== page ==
-----In 2004 we bought a falling-down house and 30 acres. This blog documents our progress-----

Tuesday, June 20, 2006

Aberdeenshire inspiration

We’ve just got back from 4 days in Aberdeenshire, Scotland, spent mostly visiting castles and gardens albeit in somewhat drizzly weather. As is usual whenever we travel now, we came back armed magpie-like with ideas for Amherst! You can see the full set of photos here but these are the main ideas:

For the garden:

My favourite of the gardens we visited was at Leith Hall, as it was the most ‘English’ of the lot with a huge zigzagging herbaceous border and lots of flowers and specimen trees. Ideas it sparked included:

Gates that shut themselves by means of a heavy stone weight tied to them
082 leith hall

Having a circular gateway like their moongate. Not sure how hard it would be to make, but in the right spot it could be really effective.
101 leith hall

Mowing the grass to make a pattern. I’ve seen this done before to create walkways, but never as effectively to create a decorative pattern.
104 leith hall

A close second to Leith Hall of my favourite gardens was at Crathes Castle. It was the first we visited on this trip. Ideas we got from it:

Lupins lupins lupins. They were everywhere in full bloom, especially in the garden at Crathes Castle which had an entire border full of them. They really looked spectacular. I’m going to give them another chance in our London garden, plus put them on the list for the ‘cossetted’ secret garden area at Amherst.
015 crathes castle

Square rope like netting stretched between stakes all along the herbaceous border was used at almost all the gardens we visited, but we saw it most at Crathes. I’d not seen it before, I guess because we’d not visited early enough in the season before the plants had grown. It was put about thigh height and the plants just grew up through it so that it provided them with support and held the flower stalks up straight. A very clever idea I shall definitely borrow, a lot easier than attempting to stake individual plants.
011 crathes castle

Gravelled paths but letting the edges go a bit wild so that succulents and little creepers can spread in the margins
034 crathes castle

Garden gates made of curved metal strips. I love cast iron gates but as I don’t know any friendly blacksmiths I figure we won’t be able to ever afford them. But, perhaps we will be able to find some readymade curved metal strips which by judicious weaving and screwing together, and black paint, we could get this effect.
006 crathes castle

Dave found a lovely creeper which has pink and white mottled leaves as well as green. It is called actinidia kolomikta.
025 crathes castle

The only non-castle-attached garden we visited was Pitmedden Garden. I learned once and for all that I do not much like parterre style beds and elaborate planting out schemes. Which is good as I’ve now spared myself a trip to Versailles! But we did see some things we liked there, including:

Apples and other fruit espaliered not against a wall, but along and over a curved arch walkway, like you would more commonly see with roses.
067 pitmedden garden

Double rows of limes (or linden trees as Dave prefers to call them) planted close enough and pruned to create a walkway.
068 pitmedden garden

Carefully chosen sculpture can really enhance a garden – we both loved the lifesize boxing hares on the main lawn.
069 pitmedden garden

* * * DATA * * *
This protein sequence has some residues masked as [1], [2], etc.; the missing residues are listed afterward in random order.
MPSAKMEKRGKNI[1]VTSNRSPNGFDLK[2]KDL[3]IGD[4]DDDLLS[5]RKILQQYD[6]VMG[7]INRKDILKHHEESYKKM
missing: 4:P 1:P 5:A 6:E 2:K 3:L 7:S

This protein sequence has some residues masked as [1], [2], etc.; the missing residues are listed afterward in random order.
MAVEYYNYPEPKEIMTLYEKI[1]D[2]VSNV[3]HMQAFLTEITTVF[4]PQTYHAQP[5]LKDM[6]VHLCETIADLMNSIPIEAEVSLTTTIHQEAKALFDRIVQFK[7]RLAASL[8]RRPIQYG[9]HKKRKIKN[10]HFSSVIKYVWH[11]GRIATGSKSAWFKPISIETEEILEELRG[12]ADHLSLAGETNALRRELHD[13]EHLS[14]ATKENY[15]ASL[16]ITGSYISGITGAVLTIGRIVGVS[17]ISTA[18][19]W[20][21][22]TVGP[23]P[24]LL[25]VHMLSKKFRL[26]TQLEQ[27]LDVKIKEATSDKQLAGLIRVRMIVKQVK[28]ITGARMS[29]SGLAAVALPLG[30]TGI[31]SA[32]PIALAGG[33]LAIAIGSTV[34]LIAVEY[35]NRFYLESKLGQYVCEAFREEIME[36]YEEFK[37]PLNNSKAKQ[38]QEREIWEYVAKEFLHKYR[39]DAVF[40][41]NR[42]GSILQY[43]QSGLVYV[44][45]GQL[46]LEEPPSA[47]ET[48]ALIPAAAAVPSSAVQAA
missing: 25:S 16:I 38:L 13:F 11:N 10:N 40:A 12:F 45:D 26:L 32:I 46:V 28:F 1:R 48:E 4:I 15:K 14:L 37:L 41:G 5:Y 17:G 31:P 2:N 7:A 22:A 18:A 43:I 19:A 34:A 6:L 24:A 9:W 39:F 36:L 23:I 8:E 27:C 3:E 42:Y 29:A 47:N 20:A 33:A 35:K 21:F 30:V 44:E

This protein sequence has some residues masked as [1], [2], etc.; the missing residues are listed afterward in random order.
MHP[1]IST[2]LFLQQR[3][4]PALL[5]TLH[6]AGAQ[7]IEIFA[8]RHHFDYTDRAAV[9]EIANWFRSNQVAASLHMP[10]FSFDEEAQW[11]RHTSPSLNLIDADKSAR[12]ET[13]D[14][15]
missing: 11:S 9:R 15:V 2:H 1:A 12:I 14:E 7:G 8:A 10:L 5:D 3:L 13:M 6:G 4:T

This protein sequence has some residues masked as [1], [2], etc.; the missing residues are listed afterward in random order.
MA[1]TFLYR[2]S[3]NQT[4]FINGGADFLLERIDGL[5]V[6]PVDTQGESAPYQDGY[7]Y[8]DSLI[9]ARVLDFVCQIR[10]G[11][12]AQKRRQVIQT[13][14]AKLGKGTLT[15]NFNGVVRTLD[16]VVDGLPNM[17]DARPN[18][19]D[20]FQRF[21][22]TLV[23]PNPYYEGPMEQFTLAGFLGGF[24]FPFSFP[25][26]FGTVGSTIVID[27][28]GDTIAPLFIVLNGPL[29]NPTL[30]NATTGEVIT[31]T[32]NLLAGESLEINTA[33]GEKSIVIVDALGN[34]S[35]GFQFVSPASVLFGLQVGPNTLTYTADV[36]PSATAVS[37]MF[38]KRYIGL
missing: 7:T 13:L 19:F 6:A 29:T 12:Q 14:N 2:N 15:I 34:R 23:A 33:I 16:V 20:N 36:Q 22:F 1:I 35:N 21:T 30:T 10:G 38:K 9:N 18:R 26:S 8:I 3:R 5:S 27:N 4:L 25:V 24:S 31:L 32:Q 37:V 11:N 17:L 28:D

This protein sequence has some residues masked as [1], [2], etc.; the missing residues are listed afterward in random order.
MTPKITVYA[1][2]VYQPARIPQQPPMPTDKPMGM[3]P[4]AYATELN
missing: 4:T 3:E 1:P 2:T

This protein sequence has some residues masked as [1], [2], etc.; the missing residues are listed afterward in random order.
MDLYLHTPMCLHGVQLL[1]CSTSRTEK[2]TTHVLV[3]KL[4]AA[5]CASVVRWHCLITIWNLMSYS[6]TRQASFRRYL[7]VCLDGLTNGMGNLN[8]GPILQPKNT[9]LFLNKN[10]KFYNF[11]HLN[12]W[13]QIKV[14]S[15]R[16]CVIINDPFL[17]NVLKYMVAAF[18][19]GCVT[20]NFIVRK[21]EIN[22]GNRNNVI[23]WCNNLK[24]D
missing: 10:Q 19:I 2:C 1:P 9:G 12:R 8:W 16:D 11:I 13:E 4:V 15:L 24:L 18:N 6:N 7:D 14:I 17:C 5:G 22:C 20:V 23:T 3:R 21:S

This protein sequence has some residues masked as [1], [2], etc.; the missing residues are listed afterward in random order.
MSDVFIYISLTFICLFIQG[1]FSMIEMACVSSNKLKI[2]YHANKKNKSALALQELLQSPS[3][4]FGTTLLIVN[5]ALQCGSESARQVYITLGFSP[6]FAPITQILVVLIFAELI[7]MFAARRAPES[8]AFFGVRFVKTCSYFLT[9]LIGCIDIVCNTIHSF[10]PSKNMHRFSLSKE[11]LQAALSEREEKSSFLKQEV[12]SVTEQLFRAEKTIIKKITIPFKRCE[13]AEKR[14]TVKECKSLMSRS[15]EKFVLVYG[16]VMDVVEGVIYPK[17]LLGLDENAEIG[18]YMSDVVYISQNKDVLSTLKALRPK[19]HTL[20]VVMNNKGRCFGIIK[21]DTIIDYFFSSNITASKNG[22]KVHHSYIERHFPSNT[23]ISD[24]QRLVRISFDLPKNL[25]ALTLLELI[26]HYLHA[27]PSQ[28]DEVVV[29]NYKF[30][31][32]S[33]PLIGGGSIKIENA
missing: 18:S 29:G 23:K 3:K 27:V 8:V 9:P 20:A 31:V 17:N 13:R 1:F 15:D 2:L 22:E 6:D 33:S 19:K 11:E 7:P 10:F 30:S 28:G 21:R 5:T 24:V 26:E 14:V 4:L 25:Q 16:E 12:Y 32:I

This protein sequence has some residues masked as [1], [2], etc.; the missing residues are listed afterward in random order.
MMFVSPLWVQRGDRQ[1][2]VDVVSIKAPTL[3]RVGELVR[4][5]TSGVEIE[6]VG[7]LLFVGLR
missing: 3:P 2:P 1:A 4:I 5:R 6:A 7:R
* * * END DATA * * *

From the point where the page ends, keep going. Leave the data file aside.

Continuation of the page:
Drum Castle was the last of the castles we visited, and we spent a lot of time in the garden as we got there too early! Most of the things we'd seen elsewhere though, so although it was lovely we didn't get any new ideas. The sole exception was that there was a spectacular tree, called davidia involucrata... aka the pocket handkerchief tree!
137 drum castle

For the house:

There weren’t as many ideas as you might expect considering we visited 5 houses, but with only one exception they were all very different to the usual style of place we visit. They were mostly castles, and Scottish style castles at that, which tended to have a lot of narrow towers with lots of winding stone steps. We visited in order, Crathes castle, Haddo House, Leith Hall (like a mini-castle), Craigievar castle and Drum castle.

Some of the ideas:

The importance of rugs. You can never have enough rugs it seems, and if you can’t get giant ones that cover a room, then just get 3 or 4 and scatter them around. They don’t even need to match to look good provided they’re all of similar style, and they look even nicer when they’re worn. So I’m on the lookout for old rugs, I wonder where you get them from?

Tapestry seats on chairs. I might even experiment with re-upholstering the new dining chairs with tapestry seats, if I can find some ready-done tapestry. I’ve seen it come up on Ebay occasionally. I just don’t have the patience to do the lot myself!

Little flaps, about the width of a bookmark but lying perpendicular to the book, hanging from the top of each shelf in a library. It stops the dust getting onto the books in the shelf below. Dave reckoned we could do it using Velcro to hold the strips on and then just have a piece of wood that sits over the top to give the illusion of a straight edge. When it got dusty you could just peel the Velcro off and wash them.

Dave is keen on the idea of having a ‘Great Hall’, aka a long room with barrel vaulted ceiling. We talked about maybe having the library at Amherst in this style. I was also wondering about putting the giant stained glass lamp in there, with a skylight above it, but would have to try it out in SketchUp to test it didn’t disrupt the symmetry.

Rather than having a chair that converts to a 2-step stepladder, have instead a longer bench or stool that converts to a 4-step stepladder.

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